In regard to some Confederate activity in Schuyler County:
According to a bio on John I Scobee Jr:
“(He) joined for duty and enrolled in the Union Army at Shibleys Point, MO. He was mustered in on the 5th of February, 1862 at Macon City, MO, the organization being Capt. York's Mounted Rifle Co., Mo. State Militia. This organization subsequently became Co. B. 11th. Reg. Mo. State Militia Cavalry. He was appointed 1st. Lieut. 18 of Jan., day of enrollment, by Willard P. Hall, acting Gov. of the State of Mo. on the basis of integrity, patriotism and ability. He was 53 years old. About 1st of July, 1862, his company, under the command of Major (afterward Col.) Rogers, engaged in the Skirmish at Downing. This place is located on the Keokuk and Western Railway in Schuyler Co., and near the Eastern line thereof. It was called "Cherry Grove", and the fight was known as "The skirmish at "Cherry Grove". The engagement took place between the 2nd. Bn. of the 11th Mo. State Militia (Cavalry) and a portion of Col. Joe Porter's Confederate troops. In this engagement, the latter was defeated with a loss of 4 men killed. The Federals lost one man--Capt. York of Co. B. 11th. Mo. State Militia, who was mortally wounded and died a few days thereafter at Memphis, in Scotland Co., MO. It was on that day that Lieut. John Scobee suffered a gunshot wound in his left wrist and his horse reportedly had his ears shot off.”
It appears as if Captain’s Leeper and Dunn were signing up Confederate recruits in Schuyler County between July 25th and August 3rd, 1862.
In regard to Tippecanoe (info from the WEB):
“The first county seat of Schuyler County was Tippecanoe, a site about three miles southeast of Lancaster. But in June 1845 commissioners chose Lancaster as the permanent seat and authorized construction of a temporary courthouse.”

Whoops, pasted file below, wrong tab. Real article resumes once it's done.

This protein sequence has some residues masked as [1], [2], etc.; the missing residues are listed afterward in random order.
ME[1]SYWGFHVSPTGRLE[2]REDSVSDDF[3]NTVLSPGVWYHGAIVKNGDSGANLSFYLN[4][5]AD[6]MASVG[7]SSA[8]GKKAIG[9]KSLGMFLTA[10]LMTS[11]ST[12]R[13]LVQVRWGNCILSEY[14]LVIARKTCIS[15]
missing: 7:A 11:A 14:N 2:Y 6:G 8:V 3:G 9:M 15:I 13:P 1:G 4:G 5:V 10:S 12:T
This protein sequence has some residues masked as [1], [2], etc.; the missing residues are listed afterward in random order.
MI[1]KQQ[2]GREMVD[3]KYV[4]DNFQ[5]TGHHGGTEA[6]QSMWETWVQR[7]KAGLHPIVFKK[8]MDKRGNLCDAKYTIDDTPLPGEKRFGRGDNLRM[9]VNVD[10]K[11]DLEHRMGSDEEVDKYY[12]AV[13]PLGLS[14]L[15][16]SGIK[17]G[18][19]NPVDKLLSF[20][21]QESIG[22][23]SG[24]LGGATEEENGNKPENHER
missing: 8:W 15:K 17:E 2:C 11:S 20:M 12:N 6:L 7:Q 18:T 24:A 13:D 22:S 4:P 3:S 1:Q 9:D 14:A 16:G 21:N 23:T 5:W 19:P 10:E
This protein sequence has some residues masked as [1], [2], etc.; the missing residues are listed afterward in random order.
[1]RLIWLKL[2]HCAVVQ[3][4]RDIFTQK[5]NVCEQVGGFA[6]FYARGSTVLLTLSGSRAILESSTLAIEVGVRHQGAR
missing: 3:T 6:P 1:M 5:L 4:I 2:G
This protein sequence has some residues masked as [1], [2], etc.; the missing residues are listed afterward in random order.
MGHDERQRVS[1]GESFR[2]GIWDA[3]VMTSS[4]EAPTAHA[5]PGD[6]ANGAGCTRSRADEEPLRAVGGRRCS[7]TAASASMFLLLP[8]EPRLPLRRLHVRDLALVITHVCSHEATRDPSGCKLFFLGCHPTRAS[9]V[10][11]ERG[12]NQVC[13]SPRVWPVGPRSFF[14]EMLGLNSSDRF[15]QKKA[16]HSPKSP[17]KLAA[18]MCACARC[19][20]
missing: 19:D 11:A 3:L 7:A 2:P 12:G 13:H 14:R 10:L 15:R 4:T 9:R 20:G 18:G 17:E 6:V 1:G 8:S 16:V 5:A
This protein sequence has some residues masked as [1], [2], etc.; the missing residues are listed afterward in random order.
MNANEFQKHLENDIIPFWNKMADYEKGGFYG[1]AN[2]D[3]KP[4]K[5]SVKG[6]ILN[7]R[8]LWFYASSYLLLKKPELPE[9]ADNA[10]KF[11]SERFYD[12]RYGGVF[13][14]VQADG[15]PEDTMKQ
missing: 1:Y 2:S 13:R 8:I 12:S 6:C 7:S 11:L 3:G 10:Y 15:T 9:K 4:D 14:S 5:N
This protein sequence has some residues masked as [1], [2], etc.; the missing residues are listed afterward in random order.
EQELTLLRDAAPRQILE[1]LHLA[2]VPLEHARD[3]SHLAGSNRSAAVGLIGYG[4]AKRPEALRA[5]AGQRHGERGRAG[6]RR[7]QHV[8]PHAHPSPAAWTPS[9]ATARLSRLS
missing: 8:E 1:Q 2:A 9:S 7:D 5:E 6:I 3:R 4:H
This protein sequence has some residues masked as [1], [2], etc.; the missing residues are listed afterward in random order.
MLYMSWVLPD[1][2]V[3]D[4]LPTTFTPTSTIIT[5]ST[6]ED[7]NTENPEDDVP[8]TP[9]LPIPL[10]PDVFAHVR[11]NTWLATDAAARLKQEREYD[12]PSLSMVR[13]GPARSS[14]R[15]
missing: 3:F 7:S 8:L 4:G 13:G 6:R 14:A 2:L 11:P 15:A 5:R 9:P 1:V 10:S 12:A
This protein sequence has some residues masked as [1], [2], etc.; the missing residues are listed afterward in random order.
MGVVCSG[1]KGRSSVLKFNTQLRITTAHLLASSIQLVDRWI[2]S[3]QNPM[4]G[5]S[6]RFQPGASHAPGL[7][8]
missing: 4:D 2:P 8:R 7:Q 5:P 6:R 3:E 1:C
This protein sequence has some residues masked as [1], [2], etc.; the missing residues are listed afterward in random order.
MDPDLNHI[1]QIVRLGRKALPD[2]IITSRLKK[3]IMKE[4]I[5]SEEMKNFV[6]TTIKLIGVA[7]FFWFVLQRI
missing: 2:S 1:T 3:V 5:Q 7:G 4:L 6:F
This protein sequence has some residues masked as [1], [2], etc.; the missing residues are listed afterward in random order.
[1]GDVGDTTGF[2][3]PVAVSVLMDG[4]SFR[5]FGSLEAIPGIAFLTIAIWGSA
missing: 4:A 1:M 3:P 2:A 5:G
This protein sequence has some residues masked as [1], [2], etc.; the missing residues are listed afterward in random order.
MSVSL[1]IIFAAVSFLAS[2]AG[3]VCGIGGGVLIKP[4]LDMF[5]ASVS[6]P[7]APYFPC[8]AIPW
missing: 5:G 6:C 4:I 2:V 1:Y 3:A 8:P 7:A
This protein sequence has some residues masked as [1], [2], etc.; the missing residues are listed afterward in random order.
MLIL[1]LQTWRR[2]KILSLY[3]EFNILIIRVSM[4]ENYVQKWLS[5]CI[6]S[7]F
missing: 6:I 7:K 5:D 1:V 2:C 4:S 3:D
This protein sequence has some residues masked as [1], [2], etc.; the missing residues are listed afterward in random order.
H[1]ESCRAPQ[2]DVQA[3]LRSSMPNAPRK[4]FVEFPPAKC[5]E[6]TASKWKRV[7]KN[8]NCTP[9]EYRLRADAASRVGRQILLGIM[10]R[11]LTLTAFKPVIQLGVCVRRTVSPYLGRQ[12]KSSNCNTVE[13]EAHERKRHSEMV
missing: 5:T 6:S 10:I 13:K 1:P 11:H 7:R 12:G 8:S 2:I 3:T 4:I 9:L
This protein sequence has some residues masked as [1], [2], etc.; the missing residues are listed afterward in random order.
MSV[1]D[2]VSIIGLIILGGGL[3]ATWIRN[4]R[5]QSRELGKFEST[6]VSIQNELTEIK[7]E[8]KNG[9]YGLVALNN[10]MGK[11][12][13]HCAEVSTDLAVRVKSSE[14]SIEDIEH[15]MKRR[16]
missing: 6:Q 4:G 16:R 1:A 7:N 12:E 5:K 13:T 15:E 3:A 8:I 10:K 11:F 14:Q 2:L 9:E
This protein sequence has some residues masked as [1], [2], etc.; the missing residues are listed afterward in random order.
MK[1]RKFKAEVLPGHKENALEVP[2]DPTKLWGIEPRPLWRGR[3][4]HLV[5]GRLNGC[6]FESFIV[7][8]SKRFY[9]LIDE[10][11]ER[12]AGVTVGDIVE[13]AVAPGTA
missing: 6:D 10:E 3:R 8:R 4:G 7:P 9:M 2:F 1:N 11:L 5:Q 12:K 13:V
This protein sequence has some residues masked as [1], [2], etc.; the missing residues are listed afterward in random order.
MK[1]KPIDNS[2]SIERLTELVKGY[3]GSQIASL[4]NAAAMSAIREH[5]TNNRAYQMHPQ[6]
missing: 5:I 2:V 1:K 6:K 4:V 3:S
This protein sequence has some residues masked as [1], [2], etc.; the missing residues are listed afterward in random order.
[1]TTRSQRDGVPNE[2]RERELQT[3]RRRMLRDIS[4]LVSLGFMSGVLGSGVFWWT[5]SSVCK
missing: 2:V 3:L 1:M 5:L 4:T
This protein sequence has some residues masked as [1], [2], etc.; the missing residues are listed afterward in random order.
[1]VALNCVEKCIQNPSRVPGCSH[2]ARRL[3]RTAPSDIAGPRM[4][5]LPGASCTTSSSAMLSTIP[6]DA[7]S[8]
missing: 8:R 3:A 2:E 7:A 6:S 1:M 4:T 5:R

“The old town or village of Tippecanoe (the first one in the county), located in the southeast part of Section 30, Township 66 North, Range 14 West, was as near the center of the county as it is now constituted. John M. Fisk and other property owners in the vicinity of Tippecanoe made a strenuous effort to secure the location of the county seat at that place; while James Lusk, who then represented the territory of Schuyler County in the Legislature, and others opposed to the location of the county seat Tippecanoe, secured the passage of a law which required the county seat to be within one mile of the geographical center of the county; and inasmuch as the nine mile strip of disputed territory heretofore explained was then claimed to belong to the county (and which was actually required to make Schuyler a constitutional county), Tippecanoe was not located near enough to the geographical center thereof to entitle it to become the county seat, and in this way Fisk and his friends were defeated in their aspiration. Two of the commissioners appointed to select the site for the location of the county seat ... met at the house of John Jones, in Tippecanoe, and regarding the line north of the disputed strip as the true State Line, they found the site of the present town of Lancaster to be within one mile of the geographical center of the county, and selected it as the place on which to establish the county seat.
The county court at its special term June 2, 1845, made the following entry on its record: "Ordered by the court that the commissioners for that purpose for the County of Schuyler, shall be known and called by the name of Lancaster." The name was selected by James Lusk.”
“The first town in Schuyler County was Tippecanoe, which was established before the county was organized. John Fish and Edwin French opened a store in 1840 and ran it until 1846. The business continued under other management until 1852. Tippecanoe was a thriving community in the 1840's with several businesses, including John Jones, wool carding mill, Samuel Tipton and William Schofield, blacksmith shop, Lesley and Waldrop, a mill, Dixon and Ralls, a wheat fanning establishment, two groceries and two lawyers. Prior to 1854 the town was a strong rival to Lancaster, but slipped into a decline and completely disappeared after the Civil War. Older folk remember a graveyard at Tippecanoe, which once had an iron fence around it. The fence disappeared, possibly victim to a scrap drive for WW1, and no traces of it or the town remain. Tipp school remained for many years.”